Then piped in instrumental music indicated it was nearing time to leave. Another follow-up shower removed the thick salt and freshened me up for the outside world.

Overall Float Seattle and the isolation tank experience was fun and recommended for anyone looking to relax or meditate in a truly specialized environment.

Links:
Float Seattle
Isolation tanks overview

Directions

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There is a small, little known park in the Shorewood community of Burien, appropriately called Shorewood Park. The park primarily consists of a forested hiking trail that meanders through a ravine. It borders Shorewood Elementary School, and has three main access points to surrounding community roads. The local Shorewood on the Sound Community Club actively maintains the property through volunteers, in association with the city of Burien. Informal plant identification signs exist along the trail, and groups gather regularly to remove invasive plant species. One end of the trail opens into a residential cul de sac that looks out over Puget Sound.

Shorewood Park Burien forest walking trail

Shorewood Park forest walking trail in Burien


Shorewood Park

Directions

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The Red Hot Chilli Pipers are a 10 member band from Scotland fronted by 3 bagpipe players and joined by guitar, bass, 4 percussionists, and a keyboardist. They play “bagrock”, which is rock ‘n roll bagpipe style. Music covers rock classics plus original renditions, moving back and forth from one to the other. In addition to the sound and the novelty, they are a spirited bunch of guys who seem to genuinely be having fun together on stage.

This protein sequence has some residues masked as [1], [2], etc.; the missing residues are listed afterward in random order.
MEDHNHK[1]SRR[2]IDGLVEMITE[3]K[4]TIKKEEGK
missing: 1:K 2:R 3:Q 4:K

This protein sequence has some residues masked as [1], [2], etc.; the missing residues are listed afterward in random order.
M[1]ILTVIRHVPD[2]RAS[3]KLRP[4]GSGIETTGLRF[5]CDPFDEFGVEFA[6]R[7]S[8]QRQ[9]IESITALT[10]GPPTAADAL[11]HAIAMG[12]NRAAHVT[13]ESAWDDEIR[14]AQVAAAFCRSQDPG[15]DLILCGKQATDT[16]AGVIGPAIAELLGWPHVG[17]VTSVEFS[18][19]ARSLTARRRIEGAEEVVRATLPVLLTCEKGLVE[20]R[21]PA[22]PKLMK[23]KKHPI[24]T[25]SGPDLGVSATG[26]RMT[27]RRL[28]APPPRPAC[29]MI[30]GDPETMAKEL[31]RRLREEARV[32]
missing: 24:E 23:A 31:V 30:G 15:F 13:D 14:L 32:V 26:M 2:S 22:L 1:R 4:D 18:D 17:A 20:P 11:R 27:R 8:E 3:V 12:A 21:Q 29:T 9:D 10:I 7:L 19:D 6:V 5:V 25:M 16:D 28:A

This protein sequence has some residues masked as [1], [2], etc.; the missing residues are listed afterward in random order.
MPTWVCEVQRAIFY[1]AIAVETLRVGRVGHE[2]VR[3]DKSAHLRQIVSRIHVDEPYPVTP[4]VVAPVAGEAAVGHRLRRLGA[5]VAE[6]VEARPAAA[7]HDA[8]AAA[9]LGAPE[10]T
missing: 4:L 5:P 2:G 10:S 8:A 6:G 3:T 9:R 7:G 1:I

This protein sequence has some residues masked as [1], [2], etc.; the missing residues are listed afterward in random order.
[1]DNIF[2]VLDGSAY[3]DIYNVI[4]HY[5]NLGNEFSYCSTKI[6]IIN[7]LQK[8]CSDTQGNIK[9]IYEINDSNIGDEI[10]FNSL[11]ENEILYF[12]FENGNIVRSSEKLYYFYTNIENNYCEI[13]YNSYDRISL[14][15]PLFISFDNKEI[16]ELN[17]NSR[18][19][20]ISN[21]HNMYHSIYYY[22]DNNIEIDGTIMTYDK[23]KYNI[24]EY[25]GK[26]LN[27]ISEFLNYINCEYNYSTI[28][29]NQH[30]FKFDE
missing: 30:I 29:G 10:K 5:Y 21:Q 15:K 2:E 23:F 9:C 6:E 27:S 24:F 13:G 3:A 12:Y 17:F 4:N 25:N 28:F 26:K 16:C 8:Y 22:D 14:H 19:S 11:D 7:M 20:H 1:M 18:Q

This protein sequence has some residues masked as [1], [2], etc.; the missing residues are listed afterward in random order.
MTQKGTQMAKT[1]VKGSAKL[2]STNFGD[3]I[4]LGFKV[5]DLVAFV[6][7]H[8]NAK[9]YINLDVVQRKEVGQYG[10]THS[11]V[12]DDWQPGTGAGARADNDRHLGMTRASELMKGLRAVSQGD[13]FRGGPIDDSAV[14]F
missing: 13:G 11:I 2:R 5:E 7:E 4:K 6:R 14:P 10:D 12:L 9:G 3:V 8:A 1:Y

The Red Hot Chilli Pipers at Centerstage Theatre Knutzen Family Theatre in Federal Way

The Red Hot Chilli Pipers at Centerstage Theatre in Federal Way


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Black Violin is an intriguing group of guys who met in high school orchestra while playing classical violin. After music lessons, they listened to rap, hip-hop, and other genres while also jamming on their violins to whatever was playing on the radio. Thus the seeds of Black Violin were born. They now meld classical music with hip-hop, rhythm & blues, bluegrass, and dance music to create a toe tapping, body swaying mix.

Black Violin at Tacoma Broadway Center for the Performing Arts Pantages Theater

Black Violin in concert at Tacoma’s Pantages Theater

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High School Trail is an easy and accessible hike from a lower roadside to an upper plateau, with wetlands and forest along the way. Its path follows an old access road, so it is wide enough for walking side by side for good conversation or holding hands. Elevation gain is steady and moderate, with only small rocks along its path.

The trail can be accessed from a gravel parking lot by 2nd Avenue SE in Issaquah, located just south / behind the Issaquah High School and a block north of Front Street. After passing the wetlands behind the school, then turn right and begin heading upwards from there.

High School Trail provides a good access point into Tiger Mountain for hiking, biking, running, and walking the dogs.

High School Trail Tiger Mountain Issaquah hiking

The forest and ferns of High School Trail



Hiking High School Trail at Tiger Mountain in Issaquah

High School Trail hiking

Info:
Tiger Mountain State Forest
Trail map

Directions